I know well of which I write, for I grew up in Memphis and have maintained a life-long love affair with its complexities, which I brought to the commitment of writing MOURNING DOVE. I am the author of two books: A Portal in Time, and Dancing to an Irish Reel, which is a 2016 Readers’ Favorite and a 2016 finalist in the Kindle Book Awards. Both books were published by Vinspire Publishing. I have invested joyously and heavily in my author platform via book signing appearances, public speaking engagements, and social media. I am a consistent contributor to magazines, including The Dead Mule School of Southern Literature, Southern Writers Magazine and Celtic Life International, and my first person narratives are published regularly on the online Irish community, The Wild Geese. Five times, I have contributed to the Chicken Soup for the Soul book series. In 2013, my short story entry won the runner-up position in the San Francisco Writers Conference’s contest, and it is this piece that I turned into MOURNING DOVE. I was a finalist in the conferences’ 2014 contest, and the epilogue of MOURNING DOVE was published as a short story in Southern Writers Magazine’s Best Short Fiction 2015 edition. Currently, I am writing my fourth novel, which is contemporary fiction set in the South. As for my future goals, I intend to write contemporary and literary fiction as best as I can, for as long as I can. It is my hope that you will be interested in reviewing the full manuscript of MOURNING DOVE, and I thank you so much for your time.

Respectfully yours,

 

 

Claire Fullerton

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An Author’s Connections

It’s important for an author to consider that once their novel is out in the world, the repercussive work becomes all about connections. It happens organically from the state of affairs at play in today’s publishing world, which is to say that authors are expected to be actively involved, not only in promoting their books, but in getting in the online traffic and more or less promoting themselves. Readers want a face with a name; they like to discover similarities between themselves and the person behind the words, and they can find this via the social media community, where edges are often blurred.

Pinterest, for example, is a great author platform on the one hand, but on the other, an author can establish boards that declare their love of dogs, their affinity with a certain region, the city or town in which they grew up, and a myriad other creative possibilities that give a follower something in which to connect with the author as a person first.

Twitter affords similar opportunities, and what is imperative to keep in mind about Twitter is that it is an ever-expanding network with endless connective possibilities that come in all manners. The ethos of Twitter goes beyond the act of following someone who follows you back; it’s all about staying engaged; promoting books by other authors; retweeting something that resonates with you out of the goodness of your heart, and basically staying in a flow that lets you present who you are as well as your interests.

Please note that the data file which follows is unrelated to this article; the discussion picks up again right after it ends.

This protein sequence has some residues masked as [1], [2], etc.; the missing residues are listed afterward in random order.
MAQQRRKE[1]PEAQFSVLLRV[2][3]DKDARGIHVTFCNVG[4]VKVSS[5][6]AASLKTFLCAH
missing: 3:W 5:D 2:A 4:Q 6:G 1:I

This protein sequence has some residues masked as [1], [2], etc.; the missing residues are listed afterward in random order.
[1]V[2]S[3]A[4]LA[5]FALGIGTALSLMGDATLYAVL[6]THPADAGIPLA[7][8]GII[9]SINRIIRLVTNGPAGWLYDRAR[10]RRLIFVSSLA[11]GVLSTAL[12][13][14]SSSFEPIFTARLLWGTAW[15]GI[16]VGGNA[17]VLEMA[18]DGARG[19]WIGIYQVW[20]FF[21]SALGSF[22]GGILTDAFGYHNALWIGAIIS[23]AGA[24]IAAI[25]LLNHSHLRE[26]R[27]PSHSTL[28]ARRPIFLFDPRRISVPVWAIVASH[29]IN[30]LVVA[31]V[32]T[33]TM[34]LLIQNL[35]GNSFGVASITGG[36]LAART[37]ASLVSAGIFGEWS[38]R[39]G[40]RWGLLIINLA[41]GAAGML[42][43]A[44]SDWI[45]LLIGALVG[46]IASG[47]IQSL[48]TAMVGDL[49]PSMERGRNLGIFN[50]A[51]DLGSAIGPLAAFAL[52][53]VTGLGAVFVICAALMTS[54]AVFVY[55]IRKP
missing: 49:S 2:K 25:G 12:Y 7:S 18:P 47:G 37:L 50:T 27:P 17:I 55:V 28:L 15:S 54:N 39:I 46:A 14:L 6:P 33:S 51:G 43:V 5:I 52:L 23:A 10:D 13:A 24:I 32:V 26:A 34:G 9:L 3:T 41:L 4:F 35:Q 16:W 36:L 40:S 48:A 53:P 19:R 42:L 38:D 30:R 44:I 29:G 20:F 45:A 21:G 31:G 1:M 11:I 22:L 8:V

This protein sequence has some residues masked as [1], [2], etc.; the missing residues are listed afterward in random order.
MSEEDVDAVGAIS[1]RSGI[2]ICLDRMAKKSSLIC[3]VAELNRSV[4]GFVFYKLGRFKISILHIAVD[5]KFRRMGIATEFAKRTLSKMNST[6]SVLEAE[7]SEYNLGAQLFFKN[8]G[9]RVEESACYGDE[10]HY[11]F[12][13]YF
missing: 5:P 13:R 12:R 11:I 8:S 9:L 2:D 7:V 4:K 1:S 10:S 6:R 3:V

I’ll venture to say it’s the same with Google+, Facebook, Tumbler, About.me, Instagram, and a host of other platforms. All are online forums in which an author can make themselves known, and have it be about way more than their books. The way I see it, with regard to authors, as long as they’re on these social media outlets, they may as well have fun.

I think there’s much to be said for authors coming to the social media table without an iron-clad agenda. They can let their contacts with people be about sharing, connecting, and supporting those with similar interests. Certainly social media is a great place to promote books, but at social media’s foundation is a sense of community, and this can be its own reward.

Of course, all this is not to say that authors shouldn’t come to social media without a plan; just that it doesn’t need to be a constant, self-orientated agenda. I think it’s best to consider social media and online forums as a place to connect with people who share common interests, and to stay engaged out of that sense of commonality, for its own sake.

Certainly, there are different vantage points from which to engage in social media. The good news for authors is that all of them create a ripple effect through the habit of that engagement. If your contacts regularly see your posts and like what they see, it stands without question that they’ll look into your profile, which is where they’ll get the great thrill of discovering your books!